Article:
This thesis is concerned with understanding the behavior of complex systems, particularly in the common case where instrumentation data is noisy or incomplete. We begin with an empirical study of logs from production systems, which characterizes the content of those logs and the challenges associated with analyzing them automatically, and present an algorithm for identifying surprising messages in such logs. The principal contribution is a method, called influence, that identifies relationships among components---even when the underlying mechanism of interaction is unknown---by looking for correlated surprise. Two components are said to share an influence if they tend to exhibit surprising behavior that is correlated in time. We represent the behavior of components as surprise (deviation from typical or expected behavior) over time and use signal-processing techniques to find correlations. The method makes few assumptions about the underlying systems or the data they generate, so it is applicable to a variety of unmodified production systems, including supercomputers, clusters, and autonomous vehicles. We then extend the idea of influence by presenting a query language and online implementation, which allow the method to scale to systems with hundreds of thousands of signals. In collaboration with system administrators, we applied these tools to real systems and discovered correlated problems, failure cascades, skewed clocks, and performance bugs. According to the administrators, it also generated information useful for diagnosing and fixing these issues.directed arrow in Stanleya#39;s SIG from the box containing LASER* to the box containing PLANNER* indicates that each ... The edges in the dependency diagram indicate intended communication patterns, rather than functional dependencies.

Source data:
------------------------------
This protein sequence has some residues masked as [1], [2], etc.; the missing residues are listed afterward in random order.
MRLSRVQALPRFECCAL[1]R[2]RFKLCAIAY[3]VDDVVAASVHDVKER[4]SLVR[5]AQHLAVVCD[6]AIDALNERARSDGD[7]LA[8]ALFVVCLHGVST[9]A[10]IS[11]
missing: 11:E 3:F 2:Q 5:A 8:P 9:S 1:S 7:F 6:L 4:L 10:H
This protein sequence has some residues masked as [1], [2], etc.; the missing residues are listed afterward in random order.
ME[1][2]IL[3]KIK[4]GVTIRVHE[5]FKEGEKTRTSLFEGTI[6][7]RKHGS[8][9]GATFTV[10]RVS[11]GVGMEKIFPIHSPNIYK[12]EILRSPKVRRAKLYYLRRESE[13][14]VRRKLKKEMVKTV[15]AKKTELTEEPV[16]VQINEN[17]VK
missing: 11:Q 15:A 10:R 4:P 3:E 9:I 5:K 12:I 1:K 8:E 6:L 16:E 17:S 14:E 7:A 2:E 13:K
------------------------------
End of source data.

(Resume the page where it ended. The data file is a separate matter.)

|Title||:||Using Influence to Understand Complex Systems|
|Author||:||Adam Jamison Oliner|
|Publisher||:||Stanford University - 2011|